By Secret CIO
Secret CIO finds more than he bargained for in the jungles of Asia.
It's really hot out here.
Sticky, sweaty, slimy and virtually every other adjective you can think of for uncomfortable warmth. In fact, it's so hot, I decided to spend most of my time in the hotel instead of working at an oil plantation in the jungle.
You'd think I would have realised all this before I came to Malaysia, a very pleasant place to relax but also unfortunately one blessed with a typically tropical climate - that is to say, hot, hot and just for a change, incredibly unpleasantly hot. In fact, the only thing that can distract you from the mounting heat is the rampant humidity.
This by the way is so bad that even during the frequent thunderstorms you may still be sweating away. I'm not kidding - you can be bone dry under a bus shelter in the middle of the pouring rain and still feel perspiration running down a chest.
There are some good points, it has to be said, about the country. The widespread existence of fake goods, for one; Malaysia is overflowing with vendors of all things non-original, from phones to handbags. As a result, I've spent my time evening in the markets wisely stocking on pseudo-expensive gifts for the soon-to-be ladies in my life - long may they be unaware of the true cost of that really chic Fendi bag.
Secondly, good hot food is extraordinarily cheap (sense a trend?) and widely available on every street corner no matter which part of the country you reside in. A word of warning to the wise, though - make sure your constitution is up to the task at hand. My two colleagues foolishly thought they were tougher than me in that regard - but then, how could they know that I had two years of national service in the Singaporean Army under my belt? In the end, they spent several days hugging the hotel's porcelain god while I enjoyed yet more delicious street food.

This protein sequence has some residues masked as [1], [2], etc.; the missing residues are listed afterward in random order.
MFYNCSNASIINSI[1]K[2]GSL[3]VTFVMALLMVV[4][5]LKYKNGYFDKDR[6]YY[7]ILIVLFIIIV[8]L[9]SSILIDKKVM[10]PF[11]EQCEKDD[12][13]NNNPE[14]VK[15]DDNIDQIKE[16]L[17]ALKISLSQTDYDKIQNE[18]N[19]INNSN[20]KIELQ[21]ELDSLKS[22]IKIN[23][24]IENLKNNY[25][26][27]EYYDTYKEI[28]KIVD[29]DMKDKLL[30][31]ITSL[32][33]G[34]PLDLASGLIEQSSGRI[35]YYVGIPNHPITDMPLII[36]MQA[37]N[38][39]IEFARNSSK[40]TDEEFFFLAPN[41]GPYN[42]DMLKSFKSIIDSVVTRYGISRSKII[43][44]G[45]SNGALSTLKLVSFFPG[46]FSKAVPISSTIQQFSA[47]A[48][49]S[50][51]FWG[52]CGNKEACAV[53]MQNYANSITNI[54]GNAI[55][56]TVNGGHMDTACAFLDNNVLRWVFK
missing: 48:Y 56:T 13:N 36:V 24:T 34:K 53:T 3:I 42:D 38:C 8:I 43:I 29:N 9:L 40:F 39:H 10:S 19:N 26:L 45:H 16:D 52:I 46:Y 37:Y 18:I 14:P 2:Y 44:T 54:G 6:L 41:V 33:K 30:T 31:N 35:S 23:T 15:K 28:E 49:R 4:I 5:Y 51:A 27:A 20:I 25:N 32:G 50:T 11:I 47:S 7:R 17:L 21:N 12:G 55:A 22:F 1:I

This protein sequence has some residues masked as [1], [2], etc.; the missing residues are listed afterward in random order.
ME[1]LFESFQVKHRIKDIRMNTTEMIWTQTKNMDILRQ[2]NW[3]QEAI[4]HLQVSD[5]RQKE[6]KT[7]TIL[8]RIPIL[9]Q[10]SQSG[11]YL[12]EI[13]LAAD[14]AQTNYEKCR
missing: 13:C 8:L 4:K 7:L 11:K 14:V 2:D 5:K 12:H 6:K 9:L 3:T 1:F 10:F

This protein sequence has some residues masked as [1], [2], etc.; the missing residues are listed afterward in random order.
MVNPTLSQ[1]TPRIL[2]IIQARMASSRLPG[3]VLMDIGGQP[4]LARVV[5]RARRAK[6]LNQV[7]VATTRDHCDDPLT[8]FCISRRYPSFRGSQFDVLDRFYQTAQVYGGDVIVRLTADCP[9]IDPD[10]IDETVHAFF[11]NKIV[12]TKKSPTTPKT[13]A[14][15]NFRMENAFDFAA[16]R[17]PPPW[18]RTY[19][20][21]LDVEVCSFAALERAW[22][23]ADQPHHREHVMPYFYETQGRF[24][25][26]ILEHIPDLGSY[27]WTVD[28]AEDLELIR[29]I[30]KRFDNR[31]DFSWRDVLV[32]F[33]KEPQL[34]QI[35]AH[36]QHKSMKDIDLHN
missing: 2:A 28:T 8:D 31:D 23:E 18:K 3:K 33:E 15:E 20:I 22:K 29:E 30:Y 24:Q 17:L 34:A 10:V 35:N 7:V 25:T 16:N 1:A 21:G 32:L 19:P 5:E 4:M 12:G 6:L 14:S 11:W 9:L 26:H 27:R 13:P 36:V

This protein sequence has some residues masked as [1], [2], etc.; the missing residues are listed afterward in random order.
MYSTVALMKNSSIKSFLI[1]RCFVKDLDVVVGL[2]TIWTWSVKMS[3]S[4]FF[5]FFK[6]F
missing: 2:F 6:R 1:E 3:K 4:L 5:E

Lest this turn in a Malaysian travelogue, I should admit at this point that we were in the country to do a job of work. We had arrived six days earlier to travel to a remote plantation to build an IT infrastructure. Unfortunately, our passports "mysteriously" disappeared on the second day (by which I mean that we flushed them down the toilet) and we were forced, against our will, to stay in our five-star hotel for another week while things were sorted out.
After about three days, it rapidly became obvious that things weren't going to get sorted out in any kind of hurry. On top of that, we had three different nationalities to deal with in our case, so obtaining travel documents from local embassies was an exercise in frustration. Seeing as we spent most of our time in the pool, this situation suited us just fine, but our parent company had other ideas and at the end of the week, despatched us into the jungle to "get on with it, already".
Sadly, the new accommodations in the plantations were far from ideal. From a decadent hotel room in the heart of the city, I was transported to a bleak portacabin with all the charm of a Berlin post office. Sanitary conditions were rudimentary at best - and by that, I mean it's best not to describe them in detail - and despite what we'd been led to believe, there were no women in sight.
This is not strictly true. There were in fact, something on the order of 500 young women in the plantation proper - but getting there would involve hacking through about five miles of deadly wild jungle armed with nothing more than a crimping tool. It was a bridge too far.
Well this only applied to me clearly, because on our second day of work, both my assistants vanished in the middle of the night. An extensive search of both sites the next day revealed no trace of them. Management seemed surprisingly nonplussed with their disappearance and insisted once again that I "get on with it".
This was going to be the worst holiday ever.